Friedenstein Castle in Gotha, Germany
The city of Gotha was first mentioned in writing in a document from Karl der Grosse (Charlemagne) in the year 775, when it was named "villa gotaha." Karl der Grosse was the first emperor of the Holy Roman Empire; he was crowned on Christmas day in 800. Karl der Grosse visited Gotha, which was included in his empire, known as the first German Reich, and slept there at least one night.
Gotha is dominated by a huge park in the center which surrounds the 17th century Schloss Friedenstein, the largest early Baroque castle and grounds in all of Germany. The triple-wing building was designed by an architect named Rudolphi and its construction required the work of 1,000 craftsmen and laborers.
Until the end of World War I, Gotha was the home of the Dukes of Saxe-Coburg-Gotha, the family from which today's British royal family is descended through Prince Albert who married England's Queen Victoria. The family changed its name to Windsor during World War I when the British were circulating atrocity stories about the German soldiers who were allegedly "cutting off the hands of babies in Belgium."
In the Schlossmuseum at Gotha, there are many fine examples of medieval and renaissance art, including the famous painting called "Gothaer Liebespaar" (Gotha Lovers) which dates back to 1484 and is the oldest painting with two people in one picture. The painting is by a German artist known as "The Master of the Housebook." The museum also includes artwork by the famous Lucas Cranach, whose home still stands on one side of the town square below the Castle.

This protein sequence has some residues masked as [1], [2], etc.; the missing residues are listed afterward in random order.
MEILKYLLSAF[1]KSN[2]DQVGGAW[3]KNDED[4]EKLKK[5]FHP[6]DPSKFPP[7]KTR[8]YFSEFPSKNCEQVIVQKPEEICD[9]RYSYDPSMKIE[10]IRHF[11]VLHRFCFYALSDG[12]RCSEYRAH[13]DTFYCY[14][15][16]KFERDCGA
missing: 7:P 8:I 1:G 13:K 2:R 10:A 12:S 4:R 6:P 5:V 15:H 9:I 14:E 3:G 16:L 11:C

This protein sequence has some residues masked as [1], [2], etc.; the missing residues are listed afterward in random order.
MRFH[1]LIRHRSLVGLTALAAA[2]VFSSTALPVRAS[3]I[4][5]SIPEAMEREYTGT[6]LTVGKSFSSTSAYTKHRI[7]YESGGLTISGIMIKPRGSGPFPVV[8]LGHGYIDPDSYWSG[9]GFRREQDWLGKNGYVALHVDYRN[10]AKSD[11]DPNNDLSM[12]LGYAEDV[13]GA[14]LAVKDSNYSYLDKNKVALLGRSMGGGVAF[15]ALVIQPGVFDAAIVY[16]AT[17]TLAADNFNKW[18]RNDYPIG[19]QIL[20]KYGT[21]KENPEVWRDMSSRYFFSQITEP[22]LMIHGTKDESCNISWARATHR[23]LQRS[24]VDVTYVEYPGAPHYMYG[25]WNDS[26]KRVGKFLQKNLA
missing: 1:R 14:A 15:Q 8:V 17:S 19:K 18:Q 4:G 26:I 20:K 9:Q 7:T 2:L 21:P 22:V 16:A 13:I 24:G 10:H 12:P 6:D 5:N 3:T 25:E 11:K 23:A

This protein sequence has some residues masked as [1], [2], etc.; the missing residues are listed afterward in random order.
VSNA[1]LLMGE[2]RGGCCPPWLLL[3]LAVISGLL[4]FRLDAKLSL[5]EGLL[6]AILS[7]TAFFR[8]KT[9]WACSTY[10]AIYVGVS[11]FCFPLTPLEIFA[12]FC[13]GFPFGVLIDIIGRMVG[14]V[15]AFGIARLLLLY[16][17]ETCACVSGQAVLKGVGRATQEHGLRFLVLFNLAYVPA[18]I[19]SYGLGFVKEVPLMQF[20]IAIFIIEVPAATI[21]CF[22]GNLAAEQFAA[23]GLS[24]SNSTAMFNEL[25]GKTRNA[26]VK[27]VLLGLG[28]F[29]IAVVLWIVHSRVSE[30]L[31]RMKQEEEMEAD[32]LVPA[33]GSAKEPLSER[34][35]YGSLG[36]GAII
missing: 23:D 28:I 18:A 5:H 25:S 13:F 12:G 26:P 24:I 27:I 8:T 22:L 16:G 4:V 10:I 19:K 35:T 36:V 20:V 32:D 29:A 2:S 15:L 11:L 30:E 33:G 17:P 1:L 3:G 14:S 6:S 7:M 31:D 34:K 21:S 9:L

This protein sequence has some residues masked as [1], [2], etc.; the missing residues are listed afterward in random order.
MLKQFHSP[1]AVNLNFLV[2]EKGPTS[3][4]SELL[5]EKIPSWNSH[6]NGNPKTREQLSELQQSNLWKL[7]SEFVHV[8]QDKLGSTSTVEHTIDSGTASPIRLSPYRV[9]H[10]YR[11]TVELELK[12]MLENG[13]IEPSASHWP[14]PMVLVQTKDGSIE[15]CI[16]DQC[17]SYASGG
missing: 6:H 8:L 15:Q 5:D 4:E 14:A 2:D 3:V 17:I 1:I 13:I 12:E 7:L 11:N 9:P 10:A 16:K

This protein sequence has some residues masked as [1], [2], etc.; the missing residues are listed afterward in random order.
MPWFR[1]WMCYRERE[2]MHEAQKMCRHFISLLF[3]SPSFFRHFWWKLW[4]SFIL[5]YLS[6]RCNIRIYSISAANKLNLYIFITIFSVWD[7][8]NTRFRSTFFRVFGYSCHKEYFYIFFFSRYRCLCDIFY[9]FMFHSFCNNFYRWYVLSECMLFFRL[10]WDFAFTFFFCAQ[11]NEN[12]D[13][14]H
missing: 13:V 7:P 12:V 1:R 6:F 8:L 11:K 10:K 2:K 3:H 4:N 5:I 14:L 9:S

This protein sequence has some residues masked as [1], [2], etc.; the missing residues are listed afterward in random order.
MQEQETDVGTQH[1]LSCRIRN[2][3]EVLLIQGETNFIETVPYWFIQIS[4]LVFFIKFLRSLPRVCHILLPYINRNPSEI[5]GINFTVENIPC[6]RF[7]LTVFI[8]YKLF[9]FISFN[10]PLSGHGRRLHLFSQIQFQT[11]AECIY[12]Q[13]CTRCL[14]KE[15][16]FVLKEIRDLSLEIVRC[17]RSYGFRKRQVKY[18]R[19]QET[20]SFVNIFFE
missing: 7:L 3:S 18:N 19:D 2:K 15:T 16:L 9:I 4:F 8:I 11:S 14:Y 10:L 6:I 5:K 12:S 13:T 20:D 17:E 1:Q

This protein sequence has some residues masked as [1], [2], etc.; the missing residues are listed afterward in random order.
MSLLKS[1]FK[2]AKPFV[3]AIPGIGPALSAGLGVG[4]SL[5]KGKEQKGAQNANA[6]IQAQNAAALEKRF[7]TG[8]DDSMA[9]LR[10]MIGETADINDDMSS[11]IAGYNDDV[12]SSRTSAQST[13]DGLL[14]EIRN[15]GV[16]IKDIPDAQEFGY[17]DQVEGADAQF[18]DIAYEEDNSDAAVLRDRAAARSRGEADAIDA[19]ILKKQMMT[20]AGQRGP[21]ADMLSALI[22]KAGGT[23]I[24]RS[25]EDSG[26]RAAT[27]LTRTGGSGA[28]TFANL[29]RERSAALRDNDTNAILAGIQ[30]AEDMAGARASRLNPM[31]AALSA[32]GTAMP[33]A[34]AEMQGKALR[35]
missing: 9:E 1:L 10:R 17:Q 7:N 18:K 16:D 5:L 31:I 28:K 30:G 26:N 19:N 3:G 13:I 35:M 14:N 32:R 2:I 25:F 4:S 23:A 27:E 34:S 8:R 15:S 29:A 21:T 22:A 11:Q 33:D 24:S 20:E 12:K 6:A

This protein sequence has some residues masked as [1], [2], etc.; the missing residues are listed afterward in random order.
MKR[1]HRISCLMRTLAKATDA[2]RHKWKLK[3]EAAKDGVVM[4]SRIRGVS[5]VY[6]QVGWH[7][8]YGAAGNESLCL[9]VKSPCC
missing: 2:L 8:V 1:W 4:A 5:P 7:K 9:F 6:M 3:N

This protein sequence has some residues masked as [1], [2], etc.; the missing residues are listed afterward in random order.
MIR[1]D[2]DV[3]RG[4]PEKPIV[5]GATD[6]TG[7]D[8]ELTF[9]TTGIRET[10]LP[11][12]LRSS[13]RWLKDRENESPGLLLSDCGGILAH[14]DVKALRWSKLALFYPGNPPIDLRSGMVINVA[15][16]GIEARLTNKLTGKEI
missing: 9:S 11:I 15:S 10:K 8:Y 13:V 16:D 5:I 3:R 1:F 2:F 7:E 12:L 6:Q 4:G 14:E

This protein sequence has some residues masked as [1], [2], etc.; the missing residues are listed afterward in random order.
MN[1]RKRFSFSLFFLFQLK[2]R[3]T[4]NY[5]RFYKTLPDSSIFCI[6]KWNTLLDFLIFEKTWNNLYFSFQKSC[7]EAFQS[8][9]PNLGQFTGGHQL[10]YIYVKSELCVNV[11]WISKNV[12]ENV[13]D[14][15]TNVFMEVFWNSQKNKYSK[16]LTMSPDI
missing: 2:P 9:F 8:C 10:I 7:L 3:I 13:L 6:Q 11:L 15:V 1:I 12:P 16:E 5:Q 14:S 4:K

The first theater in Germany to have permanently employed actors, the Gothaer Hoftheater, was founded in 1774 by the actor Konrad Ekhof. Today a theater named after him, the Ekhof Theatre, is located in the west tower of the castle. It is the oldest baroque theater in Europe, featuring historic stage equipment which dates back to 1681.
In the 18th century, Gotha became the center of the German Enlightenment as a result of Voltaire taking up residence there. Goethe, who was also prominent in the Enlightenment, visited Gotha while still a student. Gotha is pronounced GO-duh, and Goethe is pronounced GERD-uh.
The Orangerie is a large beautiful building situated in the northeast corner of the Schloss Park in the heart of Gotha. It was once used by the Saxe-Coburg-Gotha family and is one of the palace buildings. It has two pavilions, one of which is a library and the other is a cafe.
Orangerie is the generic term for a building with lots of large windows facing south, which was formerly used by royalty to house orange trees planted in large pots. The trees were set outside in summer, but were kept in the building in winter. A similar Orangerie is now used as a tea house for tourists at the Keningston Palace in London. The landscape park around the Orangerie was originally laid out in 1770. A landscape park is one which features broad open vistas with views of classic buildings set among lakes and flowers.